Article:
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How Burlington Has Done Well During The Pandemic And Without A Website


Just before coronavirus lockdowns began last March, one retailer made this announcement; no more online shopping. That would've been the end for many stores over the last year but not for Burlington, a discount retailer that has endured the pandemic surprisingly well. NPR's Alina Selyukh reports.

ALINA SELYUKH, BYLINE: Burlington has stopped calling itself the coat factory for years now, but a coat was exactly what brought Autumn Nevens to the store in December.

AUTUMN NEVENS: It was a Michael Kors jacket, and it was about $20 off the regular retail price.

SELYUKH: Nevens is a student at the University of Washington, drawn to Burlington for its promise of bargains, whether it's designer shoes, nice home decor or everyday clothes. It's the kind of store where you might walk in for pants and leave with a frying pan.

NEVENS: You never know what you're going to find there. You always have to dig a little deeper (laughter). It's like a treasure hunt because you know you're getting a deal regardless.

SELYUKH: Early in the pandemic, this type of business, counting on people bargain hunting indoors - it seemed doomed. Last spring, sales at clothing stores collapsed almost entirely. Yet discount stores - Burlington, T.J. Maxx, Ross - they got better far faster than others, even opening dozens of new stores. These retailers are still selling less than before the pandemic, but they're almost there.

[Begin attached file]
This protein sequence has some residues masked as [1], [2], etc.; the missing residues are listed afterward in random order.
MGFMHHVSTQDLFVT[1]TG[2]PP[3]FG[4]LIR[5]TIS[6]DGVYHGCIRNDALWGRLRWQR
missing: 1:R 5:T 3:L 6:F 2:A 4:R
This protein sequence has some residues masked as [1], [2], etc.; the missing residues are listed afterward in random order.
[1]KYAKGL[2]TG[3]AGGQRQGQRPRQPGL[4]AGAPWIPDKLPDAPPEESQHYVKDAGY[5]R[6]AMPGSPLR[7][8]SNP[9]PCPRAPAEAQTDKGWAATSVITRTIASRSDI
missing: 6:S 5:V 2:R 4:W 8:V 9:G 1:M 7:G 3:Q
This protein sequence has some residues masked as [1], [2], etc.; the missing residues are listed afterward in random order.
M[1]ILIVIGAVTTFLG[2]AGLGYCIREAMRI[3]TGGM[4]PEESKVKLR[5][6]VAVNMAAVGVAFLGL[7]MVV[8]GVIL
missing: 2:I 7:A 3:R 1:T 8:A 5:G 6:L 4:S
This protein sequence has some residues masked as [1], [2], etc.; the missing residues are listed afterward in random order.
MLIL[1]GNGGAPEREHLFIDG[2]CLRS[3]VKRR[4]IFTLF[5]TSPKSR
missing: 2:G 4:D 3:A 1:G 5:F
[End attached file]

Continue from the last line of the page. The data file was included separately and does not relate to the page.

LAURA CHAMPINE: Things are progressively getting better at Burlington.

SELYUKH: Laura Champine is a senior consumer analyst at Loop Capital Markets who says one key reason for Burlington's resilience is what they sell.

CHAMPINE: The retail island of misfit toys.

SELYUKH: Often, things wind up at these discounters after they get rejected at full-price retailers, like department stores. Maybe it's a weird color that didn't land or a less popular design. And that means when department stores struggle and scale back like they did in the pandemic, better stuff - more stuff - ends up at stores like Burlington. That also means they're very fast at changing what they sell, which, in the pandemic, meant fewer office clothes or jewelry and more pajamas and home goods.

CHAMPINE: Because they move in and out a product in weeks, not in months or seasons, it's easier for them to pivot.

SELYUKH: And this kind of constant pivoting is why Burlington shut down its website. It's hard to keep track of this random, ever-changing selection from store to store. Besides, brands are happy to have super-deep discounts only for people willing to bargain hunt in person. They don't want to advertise massive markdowns to anyone with access to Google.

Here's Burlington Stores' CEO, Michael O'Sullivan, on the earnings call in November.


MICHAEL O'SULLIVAN: In the categories where we compete and at the low price points that we offer, e-commerce is much less effective or competitive in meeting the needs of value-oriented shoppers.

SELYUKH: Value-oriented shoppers, meaning people drawn to low prices - which, in a pandemic recession, could describe millions, especially parents like JaMeeka Holloway from North Carolina.

JAMEEKA HOLLOWAY: I have a 7-year-old kid always in need of something, and she loves the toy section.

SELYUKH: And so Burlington was where Holloway went for some of her Christmas shopping. She says she felt safe in the spacious store. She found "Frozen" and "Moana"-themed shirts, arts and crafts supplies - all for half the retail price. Then inevitably came a sweep through some cookware shelves and a peek at home goods and spices because you never know what you will find.

Alina Selyukh, NPR News.


Alina Selyukh is a business correspondent at NPR, where she follows the path of the retail and tech industries, tracking how America's biggest companies are influencing the way we spend our time, money, and energy.